By: Ethan Powers
When surfing in Santa Cruz, there really isn’t that much to worry about. If anything you just gotta keep an eye out for the occasional wavestormer going over the falls. One thing is for sure, surfing hippo-infested waters has never been a concern of mine. But when surfing lake Malawi, it’s a different story. For the past couple years I’ve had the privilege of going across the world to Malawi, Africa with an organization from SC called H2O, and each year we’ve brought with us Santa Cruz’s prized possession: surfing.
Lake Malawi is one of the largest lakes in the world, running the whole length of the country. Because of such extreme size, there are often windswells that create small, but surfable, waves. Although Lake Malawi may be a surfing paradise for some, you probably won’t find any Malawians out there surfing. And it’s not because of the many hippos or crocs, it’s simply because the concept of surfing is very foreign to them. In the poorest country in the world where half the population lives under the poverty level of a dollar a day, you can imagine why surfing isn’t a huge priority. But watching crowds of Malawian children experience the joy of surfing for the first time sure is something else. So where did this all begin? Who thought that it would be a good idea to throw a bunch of kids, who barely know how to swim, into hippo-infested water? Well that would be my friend Patrick “Paddy” Brady.
Anyone who grew up in the 60s & 70s Santa Cruz surfing community will probably know the name. If you need a refresher, you can go find his picture in the lighthouse field museum along with many of the other Santa Cruz surfing pioneers from his time. Paddy began surfing back when solo surfing the Lane and Stockton Ave. was an actual possibility. Nowadays you’ll find everyone and their grandma trying to snag a wave, and you can’t blame them, there really isn’t anything quite like surfing, Paddy was just one of the first guys to realize that.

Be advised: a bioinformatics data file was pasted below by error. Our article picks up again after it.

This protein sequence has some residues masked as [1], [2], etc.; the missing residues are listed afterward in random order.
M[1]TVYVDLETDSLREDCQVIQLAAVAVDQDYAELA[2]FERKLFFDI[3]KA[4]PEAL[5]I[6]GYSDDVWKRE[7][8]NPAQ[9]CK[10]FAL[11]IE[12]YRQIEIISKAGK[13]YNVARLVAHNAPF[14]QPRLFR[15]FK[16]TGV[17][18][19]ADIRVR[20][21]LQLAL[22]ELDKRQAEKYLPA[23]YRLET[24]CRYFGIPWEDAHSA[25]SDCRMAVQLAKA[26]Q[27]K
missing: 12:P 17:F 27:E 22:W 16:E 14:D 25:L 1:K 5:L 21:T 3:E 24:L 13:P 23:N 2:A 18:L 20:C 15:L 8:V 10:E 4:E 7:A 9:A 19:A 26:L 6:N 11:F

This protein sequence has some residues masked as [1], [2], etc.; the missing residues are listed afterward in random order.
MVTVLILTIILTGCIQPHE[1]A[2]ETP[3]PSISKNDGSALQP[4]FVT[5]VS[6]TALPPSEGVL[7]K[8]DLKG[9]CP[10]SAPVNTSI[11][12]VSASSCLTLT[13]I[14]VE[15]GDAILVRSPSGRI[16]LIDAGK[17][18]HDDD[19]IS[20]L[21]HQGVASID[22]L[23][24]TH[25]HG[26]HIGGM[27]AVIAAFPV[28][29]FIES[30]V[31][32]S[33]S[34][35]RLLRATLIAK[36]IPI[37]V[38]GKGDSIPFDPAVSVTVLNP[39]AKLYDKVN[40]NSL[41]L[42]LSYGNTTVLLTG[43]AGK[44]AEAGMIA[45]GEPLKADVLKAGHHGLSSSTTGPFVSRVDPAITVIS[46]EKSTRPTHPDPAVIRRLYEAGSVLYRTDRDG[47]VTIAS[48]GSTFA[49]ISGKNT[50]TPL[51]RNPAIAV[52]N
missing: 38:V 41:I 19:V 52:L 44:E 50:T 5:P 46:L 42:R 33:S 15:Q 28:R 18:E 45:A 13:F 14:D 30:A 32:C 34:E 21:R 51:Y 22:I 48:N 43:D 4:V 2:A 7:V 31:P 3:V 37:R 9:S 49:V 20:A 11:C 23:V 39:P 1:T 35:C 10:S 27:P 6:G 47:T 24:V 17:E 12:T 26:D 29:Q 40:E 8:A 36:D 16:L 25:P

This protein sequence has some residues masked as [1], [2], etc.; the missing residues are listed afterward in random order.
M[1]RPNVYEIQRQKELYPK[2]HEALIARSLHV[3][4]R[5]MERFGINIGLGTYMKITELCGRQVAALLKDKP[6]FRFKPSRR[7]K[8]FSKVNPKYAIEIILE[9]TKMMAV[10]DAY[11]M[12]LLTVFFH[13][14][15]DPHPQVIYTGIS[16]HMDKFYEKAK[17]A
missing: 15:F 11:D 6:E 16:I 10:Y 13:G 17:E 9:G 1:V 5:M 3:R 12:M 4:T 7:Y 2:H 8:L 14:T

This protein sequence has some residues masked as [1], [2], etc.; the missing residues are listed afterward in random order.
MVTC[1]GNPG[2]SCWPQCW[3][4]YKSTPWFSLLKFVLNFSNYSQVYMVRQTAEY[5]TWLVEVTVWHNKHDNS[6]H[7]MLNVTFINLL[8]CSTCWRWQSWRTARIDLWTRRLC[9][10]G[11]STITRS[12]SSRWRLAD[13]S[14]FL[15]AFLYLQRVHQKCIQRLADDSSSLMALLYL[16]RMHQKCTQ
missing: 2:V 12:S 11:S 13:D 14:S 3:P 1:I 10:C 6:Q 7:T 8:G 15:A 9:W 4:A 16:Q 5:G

The Brady family has been around for quite some time. They settled down in Santa Cruz far before it was the Santa Cruz we know today. As a third generation SC loc, Paddy grew up in the beach hill area back when SC was just a small, safe, fishing town. Like many other 60s groms, Paddy spent his days surfing with legends like Sam Reid, Cormac Carey and Tommy Hickenbottom and spent his nights sleeping in cardboard boxes, fishing off the wharf. But how did this uneducated small town grom end up starting a self-sustaining non-profit in the poorest country in the world? Well it took a major turn of events in Paddy’s life to thrust him into a life of service.
Back when Pacific Edge climbing gym was a cannery building, Paddy got hired on for a roofing job. For those of us who can picture the building, it’s huge. One thing is for sure, you would not be in good shape if you fell from that roof, and that’s exactly what Paddy did. He fell 40ft onto another roof, breaking almost every bone in his body on impact. To no surprise, he was in extreme critical condition. So critical that his heart actually stopped. At that moment, Paddy experienced something incredible. Paddy remembers being subconsciously aware of a party raging but being unable to find it in the darkness. When Paddy eventually regained consciousness, he knew he had to figure out what that party was so that the next time he faced death, he wouldn’t be stuck in the dark. I think any normal person would agree that breaking every bone in your body is one of the worst things that could happen to a person. You might be surprised to hear that Paddy views that incident as the best thing that ever happened to him. Despite the accident ruining his surfing career, the 9 months in a full body cast, and the permanent physical problems he lives with to this day, Paddy was grateful for the incident because it made him realize what he was missing, a relationship with his Creator. Paddy has concluded that the party he was unable to find in the dark is the eternal life in heaven that, at the time, he was missing out on. After having such a powerful realization, he decided to turn his life around and start living for what really matters.